A post by Maynard

Ayn Rand is one of those lightning rod names. Speak it aloud and you’ll get a strong reaction, one way or another. But do people really know Rand, or do they just express what they’re supposed to feel?

Personally I’m an advocate, but I’ll stop short of being an acolyte. Rand was a genius, and she said what needed to be said; things that others had neither the courage nor the articulation to express. If you haven’t been exposed to Rand, you’re missing a fundamental piece of the puzzle. However, she had her blind spots. To rely too heavily on Rand’s philosophy to the complete exclusion of others seems to me unrealistic.

To understand Rand more clearly, and to see both her greatness and her flaws, check out a biography written by one-time associate Barbara Branden, The Passion of Ayn Rand. (The measured balance of this biography will probably be unsatisfying both to enemies and some devotees, but I think it hits the right note.)

The novel Atlas Shrugged is Rand’s magnum opus. And now it’s been made into, so they tell us, a movie. Is this possible?

I’m skeptical about such projects. Atlas Shrugged is a sweeping epic. Can it be brought to life on the big screen? It will be difficult to give the characters depth, and keep them from being mere stereotypes representing this good philosophy or that bad philosophy. I’m not saying it can’t be done, but this is no small order.

For better or for worse, here it is. On a reported budget of $15 million (which is minuscule for a project of this magnitude), we shall soon see the release of Atlas Shrugged, Part I.

For that budget, you won’t find any big names. And that’s fine by me. As we know all too well, celebrity status does not necessarily equate to talent.

Anyway, I think the trailer looks good. The film itself is coming on April 15, which is an excellent day to ponder government gone wild. It appears there will be a limited theatrical release, with subsequent sales on video. I’ll look for it in a local theater if the opportunity arises.

You may recall that one of the central themes of Atlas Shrugged is government nationalization of the railroads. So it’s ironic to note that, as the movie release draws near, our Dear Leader is claiming the solution to our economic woes is a wonderful new government railroad. It seems that life does indeed imitate art. Those of us familiar with that art will be unsurprised by the subsequent tragedy.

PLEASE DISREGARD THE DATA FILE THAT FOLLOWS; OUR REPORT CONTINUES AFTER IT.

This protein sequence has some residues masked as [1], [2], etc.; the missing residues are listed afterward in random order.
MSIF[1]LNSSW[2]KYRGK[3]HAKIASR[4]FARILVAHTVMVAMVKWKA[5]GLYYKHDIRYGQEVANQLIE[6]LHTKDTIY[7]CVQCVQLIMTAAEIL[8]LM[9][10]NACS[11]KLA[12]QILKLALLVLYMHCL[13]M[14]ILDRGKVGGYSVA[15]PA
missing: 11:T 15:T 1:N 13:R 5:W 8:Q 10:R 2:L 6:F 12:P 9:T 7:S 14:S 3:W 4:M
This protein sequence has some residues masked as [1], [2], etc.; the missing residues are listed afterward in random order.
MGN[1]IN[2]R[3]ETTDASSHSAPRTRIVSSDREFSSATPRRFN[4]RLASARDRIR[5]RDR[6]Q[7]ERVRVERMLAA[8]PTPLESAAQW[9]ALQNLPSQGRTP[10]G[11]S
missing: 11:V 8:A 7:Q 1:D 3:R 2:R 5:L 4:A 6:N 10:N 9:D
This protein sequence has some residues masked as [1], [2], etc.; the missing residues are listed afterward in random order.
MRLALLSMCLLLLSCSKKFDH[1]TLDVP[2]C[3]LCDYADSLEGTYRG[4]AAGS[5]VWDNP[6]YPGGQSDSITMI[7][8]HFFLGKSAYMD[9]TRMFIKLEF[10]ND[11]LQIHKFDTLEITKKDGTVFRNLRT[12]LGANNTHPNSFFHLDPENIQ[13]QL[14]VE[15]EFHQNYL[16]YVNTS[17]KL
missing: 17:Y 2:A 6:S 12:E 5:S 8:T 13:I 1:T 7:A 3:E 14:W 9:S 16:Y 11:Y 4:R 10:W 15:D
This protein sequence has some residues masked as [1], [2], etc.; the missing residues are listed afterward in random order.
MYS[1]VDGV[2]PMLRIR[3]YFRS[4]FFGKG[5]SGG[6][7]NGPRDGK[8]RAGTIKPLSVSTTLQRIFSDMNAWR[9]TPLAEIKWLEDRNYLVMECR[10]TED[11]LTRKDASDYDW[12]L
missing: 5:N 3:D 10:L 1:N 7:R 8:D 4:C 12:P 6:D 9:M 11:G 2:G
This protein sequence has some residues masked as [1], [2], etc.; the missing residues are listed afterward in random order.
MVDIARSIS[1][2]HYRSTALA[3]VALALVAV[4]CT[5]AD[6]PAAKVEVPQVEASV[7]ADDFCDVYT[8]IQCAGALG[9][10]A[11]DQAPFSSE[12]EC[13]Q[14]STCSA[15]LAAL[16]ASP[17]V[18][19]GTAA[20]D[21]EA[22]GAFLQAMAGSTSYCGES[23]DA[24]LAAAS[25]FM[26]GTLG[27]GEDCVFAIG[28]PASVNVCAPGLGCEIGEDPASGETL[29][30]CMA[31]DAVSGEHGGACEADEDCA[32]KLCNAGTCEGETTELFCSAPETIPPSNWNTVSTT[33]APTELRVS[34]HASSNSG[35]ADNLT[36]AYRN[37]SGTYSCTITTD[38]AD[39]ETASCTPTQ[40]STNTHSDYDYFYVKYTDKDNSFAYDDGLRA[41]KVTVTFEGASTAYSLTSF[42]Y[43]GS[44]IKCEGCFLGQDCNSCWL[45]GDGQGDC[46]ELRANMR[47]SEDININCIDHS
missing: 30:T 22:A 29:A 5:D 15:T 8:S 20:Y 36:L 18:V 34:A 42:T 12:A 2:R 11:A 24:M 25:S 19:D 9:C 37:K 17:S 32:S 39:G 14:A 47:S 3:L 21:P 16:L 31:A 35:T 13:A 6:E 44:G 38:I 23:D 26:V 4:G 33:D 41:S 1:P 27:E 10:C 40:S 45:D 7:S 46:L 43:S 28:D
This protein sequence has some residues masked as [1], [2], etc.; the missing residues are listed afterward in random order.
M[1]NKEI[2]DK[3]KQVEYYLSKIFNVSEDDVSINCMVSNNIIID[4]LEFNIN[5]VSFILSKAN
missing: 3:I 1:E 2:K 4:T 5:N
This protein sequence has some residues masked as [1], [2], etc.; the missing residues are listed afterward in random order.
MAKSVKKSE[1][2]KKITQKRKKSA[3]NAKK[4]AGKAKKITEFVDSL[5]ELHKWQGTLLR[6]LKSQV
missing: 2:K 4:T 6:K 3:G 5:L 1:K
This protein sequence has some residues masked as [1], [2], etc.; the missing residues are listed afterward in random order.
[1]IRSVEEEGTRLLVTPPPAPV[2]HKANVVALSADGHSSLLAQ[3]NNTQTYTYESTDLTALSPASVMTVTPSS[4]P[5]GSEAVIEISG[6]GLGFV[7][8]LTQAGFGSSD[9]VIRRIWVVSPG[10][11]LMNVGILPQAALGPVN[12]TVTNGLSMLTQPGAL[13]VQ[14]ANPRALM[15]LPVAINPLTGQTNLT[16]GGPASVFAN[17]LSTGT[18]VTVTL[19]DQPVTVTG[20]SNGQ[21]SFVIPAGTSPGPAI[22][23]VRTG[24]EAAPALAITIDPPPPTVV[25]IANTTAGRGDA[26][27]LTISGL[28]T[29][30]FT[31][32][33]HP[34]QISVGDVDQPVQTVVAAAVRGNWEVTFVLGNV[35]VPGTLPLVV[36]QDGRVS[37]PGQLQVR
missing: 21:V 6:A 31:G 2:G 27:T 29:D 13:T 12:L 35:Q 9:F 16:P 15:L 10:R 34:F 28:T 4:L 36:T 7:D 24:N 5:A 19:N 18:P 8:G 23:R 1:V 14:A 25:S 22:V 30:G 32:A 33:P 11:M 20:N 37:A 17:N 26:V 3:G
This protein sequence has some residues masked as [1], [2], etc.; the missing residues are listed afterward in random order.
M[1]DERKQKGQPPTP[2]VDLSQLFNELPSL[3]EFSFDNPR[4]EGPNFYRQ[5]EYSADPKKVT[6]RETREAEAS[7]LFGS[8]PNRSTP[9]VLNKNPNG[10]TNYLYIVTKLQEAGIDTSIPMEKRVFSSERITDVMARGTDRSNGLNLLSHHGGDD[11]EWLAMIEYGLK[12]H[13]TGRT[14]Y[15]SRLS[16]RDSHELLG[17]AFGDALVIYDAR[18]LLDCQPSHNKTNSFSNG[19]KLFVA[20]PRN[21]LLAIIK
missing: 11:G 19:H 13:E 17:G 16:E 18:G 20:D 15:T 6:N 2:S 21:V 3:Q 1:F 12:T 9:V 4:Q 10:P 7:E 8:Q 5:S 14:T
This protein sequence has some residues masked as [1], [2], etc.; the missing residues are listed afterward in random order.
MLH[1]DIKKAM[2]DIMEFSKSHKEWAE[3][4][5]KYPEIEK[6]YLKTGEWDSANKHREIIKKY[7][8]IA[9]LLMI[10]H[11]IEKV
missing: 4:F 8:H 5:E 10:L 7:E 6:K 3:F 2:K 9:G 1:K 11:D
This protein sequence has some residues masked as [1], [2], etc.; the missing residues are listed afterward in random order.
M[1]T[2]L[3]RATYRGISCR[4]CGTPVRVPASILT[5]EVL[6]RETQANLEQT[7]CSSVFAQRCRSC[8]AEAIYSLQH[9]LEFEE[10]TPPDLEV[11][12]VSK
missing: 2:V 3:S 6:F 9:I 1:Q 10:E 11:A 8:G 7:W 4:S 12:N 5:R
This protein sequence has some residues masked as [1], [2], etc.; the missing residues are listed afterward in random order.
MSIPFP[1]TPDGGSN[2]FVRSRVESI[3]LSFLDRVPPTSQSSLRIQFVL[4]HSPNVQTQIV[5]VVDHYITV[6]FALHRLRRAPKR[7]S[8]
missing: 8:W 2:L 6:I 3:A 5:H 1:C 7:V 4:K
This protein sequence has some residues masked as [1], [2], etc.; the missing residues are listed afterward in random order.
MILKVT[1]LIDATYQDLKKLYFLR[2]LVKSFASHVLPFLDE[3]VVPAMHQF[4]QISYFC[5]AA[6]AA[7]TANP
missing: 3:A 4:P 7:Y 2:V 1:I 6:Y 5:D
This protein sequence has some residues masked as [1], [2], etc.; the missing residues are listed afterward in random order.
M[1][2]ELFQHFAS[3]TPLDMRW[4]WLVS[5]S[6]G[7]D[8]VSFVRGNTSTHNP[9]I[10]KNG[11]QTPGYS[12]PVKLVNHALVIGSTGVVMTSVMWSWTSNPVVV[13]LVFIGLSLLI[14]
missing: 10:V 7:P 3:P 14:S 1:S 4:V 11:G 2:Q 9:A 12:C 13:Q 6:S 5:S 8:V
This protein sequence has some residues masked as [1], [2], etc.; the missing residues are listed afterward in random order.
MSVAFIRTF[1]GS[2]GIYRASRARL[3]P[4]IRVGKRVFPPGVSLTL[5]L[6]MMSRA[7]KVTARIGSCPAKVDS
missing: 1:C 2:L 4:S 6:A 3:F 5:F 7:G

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9 Comments | Leave a comment
  1. JLThorpe says:

    I tried listening to an unabridged audio version of the book recently but wasn’t able to pay attention to most of it, so I bought a paperback of it and began reading it today. When I saw some info about the movie on the internet, I tweeted Tammy about it. Personally, I’m really interested in seeing it. I’m also glad it will be a trilogy, as it probably couldn’t be done all in one film, but I hope that it will do well enough to see the other two parts released.

    And I, too, realized the odd similarity between Obama’s high-speed rail and the railroad plotline of Atlas Shrugged (I wondered if Obama’s rail would be made of Reardon Metal).

    • Maynard says:

      FWIW, in Atlas Shrugged, I found the villains to be more like real-life characters than the heroes. But that’s in part a comment on the state of our fallen world. We all fall somewhat short of our ideals. As the Christians would express it, all are sinners. Rand’s heroes speak for an ideal that I think is unrealizable in this life. But just because ideals are beyond us doesn’t mean they should be forgotten.

  2. […] This post was mentioned on Twitter by Tammy Bruce, NY Jooo, Leslie Steury, bigwilbur, Harmony For Life and others. Harmony For Life said: RT @HeyTammyBruce: Atlas Shrugged, the Movie? http://bit.ly/e4ch0m #tbrs […]

  3. IloiloKano says:

    Nineteen Eighty-Four was made into a movie, so why not Atlas Shrugged?

    I seriously doubt the people who NEED to comprehend the inherent philosophy actually will, but maybe a few will open their eyes.

    Meanwhile, our double plus ungood mainstream media elite, along with their annointed politicians, will continue to speak to us in politically correct speech, all while rewriting history, constantly reminding us that most Americans didn’t comprehend the message of Nineteen Eighty-Four.

  4. Kelly says:

    I finally read Atlas Shrugged a few months back for the first time and it truly is an epic. I agree wholeheartedly with Maynard about Rand’s importance as well as his admonition about any slavish devotion to her philosophy alone.

    I really want to like this movie but I have no illusions about Hollywood’s ability to make a film that lives up to the book. I’m just hoping it comes close enough.

  5. girlsgotrhythm says:

    I shall be at the theater early and with bells on!

    • aardvark says:

      Yup, this is one to make on opening day. That actually influences how many theaters eventually carry it and for how long. It’s a good tactic to use in support of an important film.

      “To take from one because it is thought that his own industry and that of his father’s has acquired too much, in order to spare to others, who, or whose fathers, have not exercised equal industry and skill, is to violate arbitrarily the first principle of association—the guarantee to every one of a free exercise of his industry and the fruits acquired by it.”
      – Thomas Jefferson

  6. Maynard says:

    This is only Part I. Your furry little friends are granted safe passage through Part I.

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